Students find new campus, standards, on first day |

Students find new campus, standards, on first day

by Scott Neuffer

Jim GrantDouglas High School student Courtney French takes notes in her psychology class on the first day of school Monday.

Students of Gardnerville Elementary School returned from the dog days of summer on Monday to find a fundamentally different school.

Where once had stood their gymnasium and office now stretched a paved entrance to a bright, brand new building – approximately 17,800 square feet of classrooms, a multipurpose room and front office.

Behind the building lay a new playground. Blacktop so new it had luster in the morning sun. Freshly painted hopscotch courses beaming like rainbows.

“As of late Tuesday, we had 15,000 square feet of new sod down in the back,” said GES Principal Shannon Brown. “There’s a lot of excitement about the new playground.”

School District Project Manager Scott McCullough was helping direct traffic from the street into the new entrance. He said six classes would use the brick Heritage Building while renovations wrapped up in the 100 hall.

“It’s not only the students who were surprised,” he said. “There were a lot of staff members who were gone all summer. For them, it’s an instant transformation. It’s more amazement than excitement right now.”

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Kayne Smallwood, 6, was starting the first-grade.

“I loved it,” he said of the $7 million remodel. “It’s so new. I like everything.”

Classmate Richard Borgzinner, 7, said he thought the gym would be a little bigger.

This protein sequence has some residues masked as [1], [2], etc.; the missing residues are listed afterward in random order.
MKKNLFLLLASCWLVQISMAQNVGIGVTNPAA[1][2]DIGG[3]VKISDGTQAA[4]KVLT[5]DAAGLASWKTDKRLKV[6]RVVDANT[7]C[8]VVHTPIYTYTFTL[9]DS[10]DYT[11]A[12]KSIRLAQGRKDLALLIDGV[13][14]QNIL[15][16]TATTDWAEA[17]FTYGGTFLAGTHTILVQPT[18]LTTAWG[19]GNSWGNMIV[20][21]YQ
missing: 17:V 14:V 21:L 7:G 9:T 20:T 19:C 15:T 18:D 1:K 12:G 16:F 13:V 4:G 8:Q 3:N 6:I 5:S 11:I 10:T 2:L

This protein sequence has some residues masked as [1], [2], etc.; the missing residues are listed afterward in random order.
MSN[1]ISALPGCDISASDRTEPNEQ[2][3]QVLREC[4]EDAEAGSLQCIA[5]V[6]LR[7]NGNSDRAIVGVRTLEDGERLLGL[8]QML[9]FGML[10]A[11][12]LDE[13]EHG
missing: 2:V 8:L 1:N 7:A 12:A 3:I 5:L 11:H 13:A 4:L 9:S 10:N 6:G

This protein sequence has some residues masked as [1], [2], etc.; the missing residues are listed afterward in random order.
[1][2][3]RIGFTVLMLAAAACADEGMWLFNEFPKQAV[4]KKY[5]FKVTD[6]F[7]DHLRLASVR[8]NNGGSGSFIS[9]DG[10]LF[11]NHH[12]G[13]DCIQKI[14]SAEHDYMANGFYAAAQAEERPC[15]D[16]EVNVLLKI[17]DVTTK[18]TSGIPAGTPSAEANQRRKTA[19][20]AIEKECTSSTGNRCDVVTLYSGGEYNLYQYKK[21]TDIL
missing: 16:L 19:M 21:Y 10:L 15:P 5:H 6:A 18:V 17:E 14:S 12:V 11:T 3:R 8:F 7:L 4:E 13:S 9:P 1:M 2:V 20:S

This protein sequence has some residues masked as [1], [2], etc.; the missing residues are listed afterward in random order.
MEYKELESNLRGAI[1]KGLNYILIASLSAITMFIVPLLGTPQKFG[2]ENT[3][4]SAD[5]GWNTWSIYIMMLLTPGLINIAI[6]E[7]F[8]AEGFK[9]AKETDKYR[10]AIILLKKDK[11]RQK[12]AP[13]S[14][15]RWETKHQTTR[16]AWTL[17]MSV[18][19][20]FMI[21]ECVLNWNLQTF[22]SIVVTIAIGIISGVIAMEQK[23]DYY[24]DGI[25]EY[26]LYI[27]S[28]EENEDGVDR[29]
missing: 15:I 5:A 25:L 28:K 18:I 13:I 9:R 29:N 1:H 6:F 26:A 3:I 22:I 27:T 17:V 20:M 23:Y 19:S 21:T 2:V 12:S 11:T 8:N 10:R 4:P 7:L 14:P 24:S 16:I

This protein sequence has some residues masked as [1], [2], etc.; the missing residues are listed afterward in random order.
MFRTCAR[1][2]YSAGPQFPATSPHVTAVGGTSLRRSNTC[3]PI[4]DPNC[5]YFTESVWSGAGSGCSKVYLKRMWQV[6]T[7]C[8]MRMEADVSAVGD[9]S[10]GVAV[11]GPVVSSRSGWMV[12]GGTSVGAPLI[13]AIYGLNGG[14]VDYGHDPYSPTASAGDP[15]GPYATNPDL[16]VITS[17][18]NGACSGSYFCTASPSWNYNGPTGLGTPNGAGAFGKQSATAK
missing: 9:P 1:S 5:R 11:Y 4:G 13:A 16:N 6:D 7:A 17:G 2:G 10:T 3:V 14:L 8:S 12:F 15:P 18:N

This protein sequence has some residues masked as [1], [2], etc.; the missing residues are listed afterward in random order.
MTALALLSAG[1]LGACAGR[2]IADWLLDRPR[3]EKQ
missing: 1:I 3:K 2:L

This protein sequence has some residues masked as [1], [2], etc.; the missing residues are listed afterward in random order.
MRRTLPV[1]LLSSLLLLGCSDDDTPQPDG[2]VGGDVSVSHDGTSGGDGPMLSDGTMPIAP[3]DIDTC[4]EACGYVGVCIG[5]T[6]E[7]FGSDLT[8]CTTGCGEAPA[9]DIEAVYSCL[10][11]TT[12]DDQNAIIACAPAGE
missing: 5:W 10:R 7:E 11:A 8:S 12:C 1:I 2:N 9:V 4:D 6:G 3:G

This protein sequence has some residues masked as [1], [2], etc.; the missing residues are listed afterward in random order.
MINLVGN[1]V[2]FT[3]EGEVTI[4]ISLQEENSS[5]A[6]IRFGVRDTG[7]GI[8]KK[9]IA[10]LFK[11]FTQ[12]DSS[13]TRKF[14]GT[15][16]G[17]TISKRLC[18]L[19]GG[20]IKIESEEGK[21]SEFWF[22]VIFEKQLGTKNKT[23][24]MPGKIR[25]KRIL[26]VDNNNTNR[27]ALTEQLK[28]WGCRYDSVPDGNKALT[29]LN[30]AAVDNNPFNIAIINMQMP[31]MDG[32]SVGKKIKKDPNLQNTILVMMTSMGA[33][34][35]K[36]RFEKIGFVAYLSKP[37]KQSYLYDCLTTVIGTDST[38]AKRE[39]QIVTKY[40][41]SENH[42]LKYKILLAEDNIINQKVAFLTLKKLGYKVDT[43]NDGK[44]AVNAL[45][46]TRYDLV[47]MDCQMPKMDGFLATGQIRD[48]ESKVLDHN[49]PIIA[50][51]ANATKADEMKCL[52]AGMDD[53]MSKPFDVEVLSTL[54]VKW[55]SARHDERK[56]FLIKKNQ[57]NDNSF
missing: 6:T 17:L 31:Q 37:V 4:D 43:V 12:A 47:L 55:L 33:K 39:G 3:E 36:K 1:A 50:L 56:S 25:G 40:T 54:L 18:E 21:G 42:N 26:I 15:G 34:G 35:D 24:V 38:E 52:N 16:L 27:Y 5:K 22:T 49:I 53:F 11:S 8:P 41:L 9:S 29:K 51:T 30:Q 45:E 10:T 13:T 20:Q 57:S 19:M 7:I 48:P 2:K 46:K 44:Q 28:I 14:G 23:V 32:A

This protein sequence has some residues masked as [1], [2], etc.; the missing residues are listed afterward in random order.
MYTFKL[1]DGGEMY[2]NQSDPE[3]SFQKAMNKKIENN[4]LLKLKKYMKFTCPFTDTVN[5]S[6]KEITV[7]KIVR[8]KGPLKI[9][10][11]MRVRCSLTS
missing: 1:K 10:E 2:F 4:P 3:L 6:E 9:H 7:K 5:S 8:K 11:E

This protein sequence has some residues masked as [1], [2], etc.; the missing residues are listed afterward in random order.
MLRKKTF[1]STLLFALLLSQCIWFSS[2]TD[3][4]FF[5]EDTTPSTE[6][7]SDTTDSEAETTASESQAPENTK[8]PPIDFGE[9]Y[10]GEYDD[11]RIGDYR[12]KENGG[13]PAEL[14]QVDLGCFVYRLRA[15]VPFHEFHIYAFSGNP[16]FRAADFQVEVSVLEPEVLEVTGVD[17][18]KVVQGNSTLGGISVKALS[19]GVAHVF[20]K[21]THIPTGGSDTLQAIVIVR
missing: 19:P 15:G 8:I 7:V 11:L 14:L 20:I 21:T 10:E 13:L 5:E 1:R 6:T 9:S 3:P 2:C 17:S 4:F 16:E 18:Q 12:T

“It’s not as big as I thought, but I do like the playground,” he said.

Of course, the first-graders had other things on their minds besides the remade campus.

“I’m looking forward to hanging out with friends,” said Richard.

Across town at Douglas High School, new seniors Leticia Montes and Melissa Scaramella were hanging out in the commons awaiting a schedule change.

“I mostly didn’t want to wake up this morning; my summer’s not over,” said Montes. “But it is my last year, and that’s pretty cool to think about. After this, it’s the real thing.”

“It’s my last first day of high school,” added Scaramella. “I know the year will go by so fast, but it will be nice to graduate and move on with life.”

The 16-year-old, a young senior, was looking forward to special events for the graduating class this year.

“I’ll probably miss it when I’m older,” she said.

DHS Principal Marty Swisher was gearing up for some big changes, not least among them the $17 million remodel scheduled to begin next summer. Construction is expected to continue each successive summer until 2015, when ninth-graders will return to the facility.

“We know the main gym will have some renovations over the summer,” he said. “It’s going to be huge. There are going to be a lot of positives.”

While the school’s physical properties will be altered, its intellectual environment will be changing as well. DHS staff members have been tasked with rolling out Common Core State Standards over the next few years.

“There will be significant changes not only in assessments, but in instruction,” Swisher said. “We really want to be preparing students for the 21st Century and for life outside of high school.”

Swisher was eager to receive last year’s Adequate Yearly Progress report under No Child Left Behind. Although the Nevada Department of Education has received a waiver from the federal mandate this year, Swisher said he will still strive towards 100 proficiency in all subpopulations.

“The message I’m getting is that we’re moving in the right direction for kids,” he said.

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